Don’t wanna

Rick and I had been planning a little project for some time: laying a small patio in front of each of two new sliding doors at the guest bedrooms. The project, which involves arranging a few dozen pavers on top of a shallow bed of gravel and sand, would not tax a handyman for a moment. Now, Rick and I have our skills, but laying out a simple patio was not among them.

As we were sipping our coffee one morning, contemplating the project, Rick made the following observation: “I notice I’m feeling dread at the prospect of what we’re about to take on. Although we’ve worked it all out and have clear and simple instructions, I keep having this feeling of: ‘Uh-oh—too big for me.’

“As a matter of fact,” he went on, “it’s the same feeling I get about loading the kayak. I’ve done it dozens of times, we’ve got the tools and the leverage down perfect, it’s NOTHING for me to get the kayak up on the roof of the car – and yet every time I contemplate it, it feels like a big deal.”

Eventually Rick got to his point: “There’s a four-year-old in there calling the emotional shots. That little guy wasn’t capable of levering a 40 kilo kayak on to the top of the car, and he’s certainly not up to figuring out how to build a patio. He’s just a Little Guy.

“But what’s he doing HERE?! Here I am, a fully grown man who’s carting around the spiritual residue of a four year old. Go figure.”

At that, he grimaced and said, “Well, let’s get stuck into it.”

Little guy 1There was no sign of the Little Guy a few hours later, when Rick was measuring out dimensions, doing complicated calculations, and shovelling wheelbarrows of gravel and sand, all the while humming happily. The patios gradually emerged, punctuated with a number of learning experiences, and now there are a couple of nice platforms where you can sit on your deck chair and have a cup of

Tree dahlia

Tree dahlia

coffee, while the tree dahlias wave above you and the pheasant coucals cavort in the trees below.

The whole episode led me to speculate about my own Little Guy. There is a feeling I notice on occasion, which I might meticulously define as Don’t wanna. I haven’t distinguished out the voice, and I mistake it for my own, or perhaps for the voice of the universe. It’s just how it is. But in reality, I can see it’s my four-year-old talking. Don’t wanna, she’s saying. And if I scratch under the surface I can see a Little Guy who’s having an adverse reaction – about things that might be logical in a four-year-old but not so much in a strong, mature, independent adult. “This is too big for me,” the voice is trying to say. Or “I could get hurt,” or, “This is scary.”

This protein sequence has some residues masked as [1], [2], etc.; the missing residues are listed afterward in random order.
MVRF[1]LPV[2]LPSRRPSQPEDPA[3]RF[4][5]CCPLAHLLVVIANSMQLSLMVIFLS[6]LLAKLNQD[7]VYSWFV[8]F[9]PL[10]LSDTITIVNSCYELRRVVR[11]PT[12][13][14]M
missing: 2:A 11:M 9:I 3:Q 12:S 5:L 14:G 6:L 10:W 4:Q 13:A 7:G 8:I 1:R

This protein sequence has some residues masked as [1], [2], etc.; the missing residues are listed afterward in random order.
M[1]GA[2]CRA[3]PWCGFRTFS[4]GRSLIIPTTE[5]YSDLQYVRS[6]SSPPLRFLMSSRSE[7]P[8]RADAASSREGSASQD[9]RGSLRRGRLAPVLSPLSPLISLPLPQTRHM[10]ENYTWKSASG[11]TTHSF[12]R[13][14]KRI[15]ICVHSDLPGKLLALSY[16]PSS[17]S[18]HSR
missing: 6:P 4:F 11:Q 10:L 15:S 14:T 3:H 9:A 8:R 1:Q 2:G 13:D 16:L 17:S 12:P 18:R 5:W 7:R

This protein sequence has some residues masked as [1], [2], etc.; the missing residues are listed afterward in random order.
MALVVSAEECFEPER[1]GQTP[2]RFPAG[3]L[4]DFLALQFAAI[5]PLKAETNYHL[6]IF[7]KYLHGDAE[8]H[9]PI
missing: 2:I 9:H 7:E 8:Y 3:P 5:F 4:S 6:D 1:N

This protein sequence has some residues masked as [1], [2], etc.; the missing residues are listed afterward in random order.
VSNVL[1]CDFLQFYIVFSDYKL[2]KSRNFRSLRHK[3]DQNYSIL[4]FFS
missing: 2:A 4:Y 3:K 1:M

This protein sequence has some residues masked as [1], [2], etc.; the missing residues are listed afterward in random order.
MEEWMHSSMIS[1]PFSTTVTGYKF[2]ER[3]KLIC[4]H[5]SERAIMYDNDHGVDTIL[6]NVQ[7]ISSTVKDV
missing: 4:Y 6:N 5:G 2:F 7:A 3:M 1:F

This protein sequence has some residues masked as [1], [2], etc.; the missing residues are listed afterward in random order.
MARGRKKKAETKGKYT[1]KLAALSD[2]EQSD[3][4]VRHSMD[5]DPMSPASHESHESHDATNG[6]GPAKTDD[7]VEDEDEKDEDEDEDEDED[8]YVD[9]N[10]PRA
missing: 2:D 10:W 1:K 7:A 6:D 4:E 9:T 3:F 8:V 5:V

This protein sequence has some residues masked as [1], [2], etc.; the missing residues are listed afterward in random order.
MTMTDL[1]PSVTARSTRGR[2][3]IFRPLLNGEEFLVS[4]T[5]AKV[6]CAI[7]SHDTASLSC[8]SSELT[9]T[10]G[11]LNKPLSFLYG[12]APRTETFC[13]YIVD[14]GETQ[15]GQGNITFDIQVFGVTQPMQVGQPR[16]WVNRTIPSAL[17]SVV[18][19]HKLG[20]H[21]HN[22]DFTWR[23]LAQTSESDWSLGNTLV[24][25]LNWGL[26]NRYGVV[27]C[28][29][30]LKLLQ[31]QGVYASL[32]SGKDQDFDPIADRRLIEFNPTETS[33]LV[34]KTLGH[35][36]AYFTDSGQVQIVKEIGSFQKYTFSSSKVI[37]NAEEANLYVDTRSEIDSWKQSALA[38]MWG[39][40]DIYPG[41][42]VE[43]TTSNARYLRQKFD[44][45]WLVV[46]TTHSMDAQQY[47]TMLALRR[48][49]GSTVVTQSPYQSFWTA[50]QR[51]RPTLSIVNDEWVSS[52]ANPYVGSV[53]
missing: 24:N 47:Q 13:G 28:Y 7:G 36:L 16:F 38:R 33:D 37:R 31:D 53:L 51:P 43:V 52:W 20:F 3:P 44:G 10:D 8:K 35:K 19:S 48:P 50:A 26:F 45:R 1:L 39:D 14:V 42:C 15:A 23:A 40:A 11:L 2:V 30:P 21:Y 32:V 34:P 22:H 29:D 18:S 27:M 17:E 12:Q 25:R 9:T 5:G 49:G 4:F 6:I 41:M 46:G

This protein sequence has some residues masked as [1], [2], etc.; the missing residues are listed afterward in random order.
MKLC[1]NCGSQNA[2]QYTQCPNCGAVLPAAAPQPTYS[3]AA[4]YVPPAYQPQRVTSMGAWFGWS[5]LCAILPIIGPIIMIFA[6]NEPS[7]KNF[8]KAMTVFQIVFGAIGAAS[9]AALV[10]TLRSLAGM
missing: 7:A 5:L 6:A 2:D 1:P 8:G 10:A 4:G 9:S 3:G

The Little Guy wasn’t smart or articulate enough to define her terms, only to notice the raw emotion she was abuzz with. The 40 kilo kayak was clearly too heavy to handle, the wave was too big to safely walk into, the German Shepard was a terrifying size – and it all rolled into Don’t wanna. It’s a mantra our Little Guys learned well. Very well. Who’d have guessed it was becoming a lifelong partner, in for the long haul?

My own Little Guy doesn’t get triggered by construction projects. My four-year-old was trained by my father, a farmer, that there’s no challenge that a few tools and bit of thinking can’t solve—and you can have some fun in the process. My own Little Guy looks at construction projects like building a patio as, “Yahoo! I’ll help!” (She hasn’t noticed the irony of exploiting Rick when the project is my own idea.)

But my Little Guy learned other Don’t wannas. I have a spontaneous reaction any time Rick suggests a drive. I promptly think, Don’t wanna, with a whiney-voiced addendum: It’s too faaaaar. It doesn’t take much to spot that the voice is actually that of a Little Guy who spent 45 minutes on the school bus every morning and every afternoon, punctuated on occasion with two-hour drives to our nearest town. Eventually a more adult voice kicks in, commenting on the cappuccino coming up, the crossword puzzle we’ll be working on, the shopping we’ll be doing—and it’s only a 20-minute drive, for pete’s sake.

But the Little Guy always takes its cut, dampening my experience with her Don’t wanna.

Emotion is a powerful thing, sometimes learned early and rarely reliable as an indicator in the present.

Little guy 2At any rate, it’s fun to have the patios. But I suspect the greatest contribution the project will make is in the insight it has provided. For Rick, he’s discovered that rather than resisting the ungrounded dread, or trying to talk himself into a more sensible approach, he can simply get a kick out of seeing his little alter-ego having its four-year-old reactions. He can give the Little Guy a hug and set him on the fence to watch as Big Guy throws together a patio or two, or effortlessly hoists the kayak up onto its lift bar. Everyone’s in his rightful place.

Mothers R Us

The temperature dropped to 9 degrees last night, which surely means that winter is on its way. And that in turn means that many of us Mitchells Islanders will be partaking of our annual migration to warmer climes over the next few months. Our good friends Kerry and Gordon leave on Tuesday for the Galapagos, then on to Europe, New York and Japan. Rick and I head off for Canada soon; in July Eve and Daniel take in a wedding and some touring in the USA; in September Judy and Michael will go dancing their way across Cuba and the southern United States.

My mother surrounds meAnd what that means is that we won’t all be together again until the end of October. So we decided we should get together for a farewell-to-travellers’ dinner last night. As icing on the cake, housemate Judy suggested that, since the dinner would be on the eve of Mother’s Day, we each take the opportunity to honour our own mothers by telling some of their story.